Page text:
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PostPosted: Tue May 31, 2011 7:12 am 
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mnml maxi
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AK wrote:
I'm not too overly keen on either a major or minor 3rd as that's essentially the 'flavour' of the chord type and it becomes instantlyy recognisable and tedious to my ears. In fact, having said that, I'm tiring of the tritone too. :?



sounds like youre tiring of 12 tet there bro.

i'm kind of locked into 12 tet at the moment for my live set because its too risky not using a quantizer with an analogue seuencer in a live situation.

so i'm trying to make the best of it.

maybe a better quetion would have been 'what scales lend themselves to unusual chords moving in parallel motion' in fact i dont really know exactly what i'm asking.

ive been experimenting with the HW diminished scale, so in C;
C Db Eb E Gb G A Bb

so this has the major and minor triads + diminished quadriad contained in it, and because its a symmetrical scale there are lots of combinations of 3 tones which transpose and stay in scale, seems like alot of scope there.

i read on a jazz forum that improvising on the diminished scales can quickly become cliche'd sounding, that worries me, but i havent noticed it myself yet...

one useful way to get interesting chord tones from a monosynth that dont sound too obvious, is too run OSC 1 an octave or two below the other two, and using a pulse wave, treat the fundamental as a sub bass sinewave and adjust the higher harmonics with the Pulse width and mix in the other two oscillators, this gives you a more complex chord, and if you dont want the sub you can HP filter it out.


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PostPosted: Tue May 31, 2011 1:27 pm 
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mnml maxi
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I guess it all boils down to what type of sound you think fits your type of music. I'm not tiring of 12tet necessarily, moreso it's the use of obvious chords and scales that get me thinking, 'oh no, it's those intervals again'. I don't look to Jazz as a way out of that as I don't think it fits my idea of what I like, I'm quite liking the feel of sustained tension and unresolved dissonance in music, the more I play with dissonance, the more my ears seem to adjust to it more than I did when I first started experimenting with that sort of thing.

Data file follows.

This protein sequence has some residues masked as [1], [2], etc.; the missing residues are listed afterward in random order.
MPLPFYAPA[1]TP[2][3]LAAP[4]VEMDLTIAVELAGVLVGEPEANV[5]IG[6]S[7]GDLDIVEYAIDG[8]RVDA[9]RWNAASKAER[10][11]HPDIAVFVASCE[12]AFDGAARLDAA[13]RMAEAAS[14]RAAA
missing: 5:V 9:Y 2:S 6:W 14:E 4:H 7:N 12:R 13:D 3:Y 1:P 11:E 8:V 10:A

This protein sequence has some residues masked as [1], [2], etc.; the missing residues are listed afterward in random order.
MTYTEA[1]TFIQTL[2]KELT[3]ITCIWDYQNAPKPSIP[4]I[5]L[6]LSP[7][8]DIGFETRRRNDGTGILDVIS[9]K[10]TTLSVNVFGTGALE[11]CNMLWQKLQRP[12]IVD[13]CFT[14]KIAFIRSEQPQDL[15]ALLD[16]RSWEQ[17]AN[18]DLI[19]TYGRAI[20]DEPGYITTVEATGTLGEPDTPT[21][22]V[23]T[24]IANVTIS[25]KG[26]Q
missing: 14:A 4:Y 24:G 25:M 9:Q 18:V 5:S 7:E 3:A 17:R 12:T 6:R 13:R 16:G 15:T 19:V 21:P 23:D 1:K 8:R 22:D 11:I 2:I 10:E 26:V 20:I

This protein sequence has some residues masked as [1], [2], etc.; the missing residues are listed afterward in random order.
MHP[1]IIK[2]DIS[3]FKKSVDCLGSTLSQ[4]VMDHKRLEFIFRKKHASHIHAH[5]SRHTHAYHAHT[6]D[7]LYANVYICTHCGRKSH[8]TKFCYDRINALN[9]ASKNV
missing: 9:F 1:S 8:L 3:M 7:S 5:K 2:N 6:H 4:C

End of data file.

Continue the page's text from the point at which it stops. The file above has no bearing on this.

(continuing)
It's chords that I have found ( to an extent ) that have me uninspired, I know this thread is based on that but a lot of the time I'm leaning towards contrapuntal harmony. The use of counterpoint to create a harmonic structure has me thinking it's a much more less obvious way to approach things and you do effectively create chords, just that they are by the individual parts when they fall together and don't feel like a progression or like there's an immediately noticable chord structure.. Anyway, that's separate from this thread, I was just replying to the 12tet thing.

Maybe you are already thinking the right way with tone clusters, if it's less obvious a chord structure you want when using fixed intervals, I'd be looking down that sort of line. I guess any scale can quickly become cliche'd, I must admit though, when using a series of diminished chords or even just the tritone, it's all too easy to end up with the same sort of music as you might have done the other week. There's not a huge scope of experimentation ( at least not that I can see ) if you are thinking diatonically.

What about Augmented chords? 4 semitones + 4 semitones and then by using say the whole tone scale, you'd have 6 diatonic chords. Say you were in 'C': C/D/E/Gb/Ab/Bb could all have an augmented chord built on them. I'm not sure how a track built of pure Aug chords would sound but to be honest, it's the sort of thing I do like to try, just to get a different sound when I tire of something I have been doing previously.

Out of interest, is it possible on the Voyager to use say a square wave LFO to change the semitone pitch of an oscillator? I was just wondering, if it was, you could get some alteration on the 3rds ( or whatever ) in really interesting ways.